Skirting the Studio System
It seems everyone wants to make a studio-financed film, but for most of us that isn't working out very well. However, if you can manage to make your own movie that stimulates a lot of interest, you actually could end up with studio financing in the future. Everything is changing so fast, it's hard to keep up. I don't know how long the theatrical distribution system has to live, but the writing is on the wall. People are getting tired of paying a king's ransom to see a movie — with surcharges for 3D. We all love the social experience of enjoying a film in a crowd with awesome sound and overpriced popcorn. But it's getting to be a chore.
I love going to the theater. But I do it less and less often because of the cost, and because I'm lazy. My wife and I have to dress up, drive either into town (20 minutes) or drive down the valley (35 minutes) and pay $25 to $30 for our seats and then take out a mortgage to get some popcorn and a drink. Our large 1080p home theater is just so damn convenient and the sound system is so awesome and, best of all, I can watch in my underwear. Netflix streaming, PPV, and downloaded video are enough for us. My DVD player isn't even hooked up and I never did go to Blu-ray. Things are just changing too fast, so I stick with adaptable media. New chanels of entertainment are opening up almost weekly.
With so many talented young artists looking for places to apply their talents, and so few places to do it, new media seems to offer exciting opportunities. The pay may not be great, but it never is in the beginning. We're already starting to see high-quality films being produced more by enthusiasm than hard dollars. I'm hoping some of the entertainment revenue stream will be diverted in that direction. It will give artists more say in what gets produced. So far the studio bean-counters haven't been doing a very good job of creating great entertainment. This movement puts the creative decisions back in the hands of the artists. They'll need business acumen in the people mix, but the smart ones know that and are thinking ahead.
An Encouraging Trend
I see a hot new trend building momentum where young film artists are joining forces with veteran film makers, crowdsourcing and making their own films. As you know, I championed a bad one, Space Command. All the real talent, IMHO, jumped ship when the director went on an ego trip with all the money. Anyway, I've apologized for touting that one. But I'm still impressed with the idea. I'm not touting any more, but I am excited about what's happening.
Peter Hyogochi is an American kid with a dream. Using crowdsourcing, he has managed to pull together financial and talent resources from around the world to create a manga-style VFX series called The New Kind. This beautifully produced and filmed series of short films feels a little like a video illustrated novel. It combines live action with sophisticated visual effects to create a kind of ethereal SF environment where a fascinating story is unfolding. But I'll let Peter tell you all about it himself. Here's a clip where Peter gives you just a taste of how he did it with the help of a global team of enthusiastic artists, some with time on their hands, some not so much.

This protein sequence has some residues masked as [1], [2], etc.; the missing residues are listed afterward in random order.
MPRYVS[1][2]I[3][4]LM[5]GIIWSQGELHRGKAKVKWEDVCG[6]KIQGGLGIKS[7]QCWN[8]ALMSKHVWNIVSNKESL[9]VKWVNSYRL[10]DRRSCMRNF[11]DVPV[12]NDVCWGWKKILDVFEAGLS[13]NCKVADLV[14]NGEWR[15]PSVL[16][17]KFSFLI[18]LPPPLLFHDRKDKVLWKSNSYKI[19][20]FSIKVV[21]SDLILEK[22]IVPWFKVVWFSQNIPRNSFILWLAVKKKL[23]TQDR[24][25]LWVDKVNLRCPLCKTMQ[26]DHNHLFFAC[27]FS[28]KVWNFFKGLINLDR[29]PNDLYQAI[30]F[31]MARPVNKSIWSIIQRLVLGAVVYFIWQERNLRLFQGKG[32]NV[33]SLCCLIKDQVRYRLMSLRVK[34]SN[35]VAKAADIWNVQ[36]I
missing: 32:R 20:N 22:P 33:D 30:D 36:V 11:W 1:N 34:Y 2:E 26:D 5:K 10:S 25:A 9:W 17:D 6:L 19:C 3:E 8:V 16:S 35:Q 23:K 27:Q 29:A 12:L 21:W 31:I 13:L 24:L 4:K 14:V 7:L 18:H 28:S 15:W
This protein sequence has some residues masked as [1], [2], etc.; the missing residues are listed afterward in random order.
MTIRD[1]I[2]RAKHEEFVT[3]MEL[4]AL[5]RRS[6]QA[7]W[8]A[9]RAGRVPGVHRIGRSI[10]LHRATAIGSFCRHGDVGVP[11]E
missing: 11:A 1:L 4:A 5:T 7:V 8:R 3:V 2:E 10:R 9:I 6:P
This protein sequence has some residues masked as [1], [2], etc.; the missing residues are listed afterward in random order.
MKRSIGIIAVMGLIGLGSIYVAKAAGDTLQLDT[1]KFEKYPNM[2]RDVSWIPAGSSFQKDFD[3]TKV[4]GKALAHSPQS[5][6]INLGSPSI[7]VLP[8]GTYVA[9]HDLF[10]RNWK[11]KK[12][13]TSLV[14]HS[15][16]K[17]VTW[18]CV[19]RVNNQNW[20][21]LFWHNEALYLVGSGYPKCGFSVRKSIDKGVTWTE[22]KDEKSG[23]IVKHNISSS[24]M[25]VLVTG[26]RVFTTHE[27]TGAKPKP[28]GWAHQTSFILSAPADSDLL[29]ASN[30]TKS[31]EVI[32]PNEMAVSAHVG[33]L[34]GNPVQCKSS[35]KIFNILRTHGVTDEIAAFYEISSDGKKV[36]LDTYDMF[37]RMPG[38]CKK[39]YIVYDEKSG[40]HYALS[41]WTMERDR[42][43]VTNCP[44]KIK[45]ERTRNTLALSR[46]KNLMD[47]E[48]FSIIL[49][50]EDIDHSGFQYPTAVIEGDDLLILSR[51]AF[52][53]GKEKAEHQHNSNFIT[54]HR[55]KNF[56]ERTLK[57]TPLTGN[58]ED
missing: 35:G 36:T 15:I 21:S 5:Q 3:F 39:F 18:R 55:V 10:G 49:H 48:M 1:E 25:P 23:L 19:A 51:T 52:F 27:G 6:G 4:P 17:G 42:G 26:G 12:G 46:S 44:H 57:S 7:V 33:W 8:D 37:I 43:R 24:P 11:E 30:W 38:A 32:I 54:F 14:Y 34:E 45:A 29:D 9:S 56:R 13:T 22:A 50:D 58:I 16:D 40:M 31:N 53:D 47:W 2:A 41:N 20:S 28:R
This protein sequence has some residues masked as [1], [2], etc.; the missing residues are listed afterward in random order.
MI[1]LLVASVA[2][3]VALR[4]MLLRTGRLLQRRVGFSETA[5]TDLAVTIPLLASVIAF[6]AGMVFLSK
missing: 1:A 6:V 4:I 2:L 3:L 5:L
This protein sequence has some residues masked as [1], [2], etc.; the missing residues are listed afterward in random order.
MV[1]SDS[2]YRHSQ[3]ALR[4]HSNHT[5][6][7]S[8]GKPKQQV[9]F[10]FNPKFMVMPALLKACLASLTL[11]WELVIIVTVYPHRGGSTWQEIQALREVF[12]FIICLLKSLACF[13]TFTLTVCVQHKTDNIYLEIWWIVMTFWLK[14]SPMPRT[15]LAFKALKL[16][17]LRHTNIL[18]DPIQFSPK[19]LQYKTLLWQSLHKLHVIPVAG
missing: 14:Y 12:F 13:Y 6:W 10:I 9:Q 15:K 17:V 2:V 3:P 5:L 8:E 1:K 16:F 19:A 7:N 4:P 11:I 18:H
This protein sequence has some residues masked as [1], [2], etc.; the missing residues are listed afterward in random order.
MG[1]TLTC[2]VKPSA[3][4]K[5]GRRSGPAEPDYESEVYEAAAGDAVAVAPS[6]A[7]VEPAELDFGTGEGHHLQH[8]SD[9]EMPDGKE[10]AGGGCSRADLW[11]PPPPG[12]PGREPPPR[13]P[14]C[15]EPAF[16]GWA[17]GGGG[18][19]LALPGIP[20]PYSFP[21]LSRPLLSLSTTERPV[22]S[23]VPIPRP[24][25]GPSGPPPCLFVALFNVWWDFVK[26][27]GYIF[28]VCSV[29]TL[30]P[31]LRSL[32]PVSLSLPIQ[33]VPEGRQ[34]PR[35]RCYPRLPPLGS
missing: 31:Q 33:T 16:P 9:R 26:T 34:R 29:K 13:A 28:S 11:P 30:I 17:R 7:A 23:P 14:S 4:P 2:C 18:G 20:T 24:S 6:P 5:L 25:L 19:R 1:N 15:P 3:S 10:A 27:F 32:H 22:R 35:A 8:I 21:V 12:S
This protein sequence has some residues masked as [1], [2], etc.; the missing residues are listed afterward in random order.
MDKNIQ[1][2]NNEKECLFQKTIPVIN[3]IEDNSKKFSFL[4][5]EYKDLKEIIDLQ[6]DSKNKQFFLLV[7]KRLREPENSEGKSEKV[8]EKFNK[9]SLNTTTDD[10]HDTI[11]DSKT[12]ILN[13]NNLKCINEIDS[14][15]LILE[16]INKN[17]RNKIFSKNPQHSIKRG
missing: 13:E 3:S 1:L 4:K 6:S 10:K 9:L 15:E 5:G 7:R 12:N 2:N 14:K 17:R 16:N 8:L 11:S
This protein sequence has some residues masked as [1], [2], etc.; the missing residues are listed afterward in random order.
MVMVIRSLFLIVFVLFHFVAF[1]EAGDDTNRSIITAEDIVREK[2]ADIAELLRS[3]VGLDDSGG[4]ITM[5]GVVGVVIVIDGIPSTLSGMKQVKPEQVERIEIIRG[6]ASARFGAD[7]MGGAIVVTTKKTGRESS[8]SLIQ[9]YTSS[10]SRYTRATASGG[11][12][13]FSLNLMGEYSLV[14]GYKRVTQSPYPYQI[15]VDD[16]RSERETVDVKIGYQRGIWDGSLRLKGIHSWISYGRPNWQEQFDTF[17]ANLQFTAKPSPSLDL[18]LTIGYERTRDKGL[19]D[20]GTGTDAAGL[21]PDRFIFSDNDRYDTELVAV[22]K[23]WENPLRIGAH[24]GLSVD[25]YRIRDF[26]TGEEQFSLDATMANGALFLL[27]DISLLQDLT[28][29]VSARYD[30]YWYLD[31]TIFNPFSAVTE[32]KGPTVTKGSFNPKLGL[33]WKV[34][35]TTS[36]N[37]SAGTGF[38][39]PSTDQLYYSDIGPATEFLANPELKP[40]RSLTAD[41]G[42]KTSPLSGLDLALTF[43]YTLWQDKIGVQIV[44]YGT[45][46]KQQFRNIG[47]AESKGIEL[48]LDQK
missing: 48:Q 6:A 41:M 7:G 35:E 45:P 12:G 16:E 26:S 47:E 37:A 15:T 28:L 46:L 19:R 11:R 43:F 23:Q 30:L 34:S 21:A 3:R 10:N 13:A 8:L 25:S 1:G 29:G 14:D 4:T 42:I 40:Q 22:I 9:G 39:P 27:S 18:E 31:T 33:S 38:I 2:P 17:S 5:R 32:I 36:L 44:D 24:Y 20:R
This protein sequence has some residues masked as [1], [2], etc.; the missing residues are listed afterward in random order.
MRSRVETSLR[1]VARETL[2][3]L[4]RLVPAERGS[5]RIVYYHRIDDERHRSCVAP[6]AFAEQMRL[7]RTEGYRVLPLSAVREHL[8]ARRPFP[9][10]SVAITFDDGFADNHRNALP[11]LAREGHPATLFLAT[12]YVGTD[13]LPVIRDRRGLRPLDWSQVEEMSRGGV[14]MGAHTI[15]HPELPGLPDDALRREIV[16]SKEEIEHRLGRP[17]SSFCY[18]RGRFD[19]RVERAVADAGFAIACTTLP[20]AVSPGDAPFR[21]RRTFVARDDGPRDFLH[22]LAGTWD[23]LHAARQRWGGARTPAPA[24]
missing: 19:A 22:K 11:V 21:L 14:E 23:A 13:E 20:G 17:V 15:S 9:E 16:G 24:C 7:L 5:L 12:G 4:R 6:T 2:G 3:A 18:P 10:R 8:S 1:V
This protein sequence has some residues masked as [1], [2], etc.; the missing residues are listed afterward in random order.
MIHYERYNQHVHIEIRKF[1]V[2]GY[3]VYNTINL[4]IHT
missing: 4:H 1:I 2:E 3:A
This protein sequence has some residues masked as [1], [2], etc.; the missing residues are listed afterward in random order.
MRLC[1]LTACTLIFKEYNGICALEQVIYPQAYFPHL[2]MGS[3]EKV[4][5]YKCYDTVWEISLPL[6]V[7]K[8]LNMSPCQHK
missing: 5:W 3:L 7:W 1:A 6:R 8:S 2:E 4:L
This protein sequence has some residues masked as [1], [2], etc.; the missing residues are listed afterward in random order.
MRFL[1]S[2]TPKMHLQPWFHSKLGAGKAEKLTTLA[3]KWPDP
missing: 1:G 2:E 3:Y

The first episode is short and sweet, leaving you wanting to know more.
Kickstarter movie projects are actually becoming quite common, with Veronica Mars bringing in a record performance, blowing right past the $2 million goal in just under 10 hours and finishing up at a whopping $3.3 million. The project is based on a YA novel and the ensuing episodic TV show from UPN and CW Television, produced by WB originally. Creator Rob Thomas wrote a feature script after the show was canceled, but WB declined to fund it so Rob and series star Kirsten Bell launched the successful Kickstarter project. Production is due to start this summer.
Another great idea is Quentin Vien's animation project. He's a wonderfully talented young art director, animator whose “DeadMan's Reach” Kickstarter went over its goal and finished two days ago as I type. I found out about him through legendary animation director Peter Lord, who supports Quentin's effort. The animation style is absolutely beautiful.
How to Do It
The key seems to be to first come up with an appealing film concept and get an accomplished (even better a well-known) writer to flesh it out. Get one or more concept artists to bring your idea to life so you can show investors. Then, put together a group of already established film people, preferably some "names." Bring on some workaholic young people who need the experience and have the passion and talent. Get everybody to volunteer just to be a part of it. Then film a 30-second promo piece demonstrating the theme and the quality that can be expected. Next use these assets to raise a budget for production costs. Pay for individuals seems at the moment to be minimal, coming mostly in credits. But that will change.
One absolute key is that you remember this is usually a collaborative effort. It may be like herding turkeys, but you have to remain true to the group goals. Get them clear before you start raising money. Space Command got off track when the director changed the project vision from the group's to his own. Don't do that.
I think the time is ripe, with so very many VFX and animation people sitting around with time on their hands. Big names in the industry may still be out there. Why not gather a group and do it? You are, after all, a filmmaker…right? Maybe it's time to get off your ass, get out there and make history. Change the entertainment world. Create new venues. Do it. And credit me as an inspiration, of course.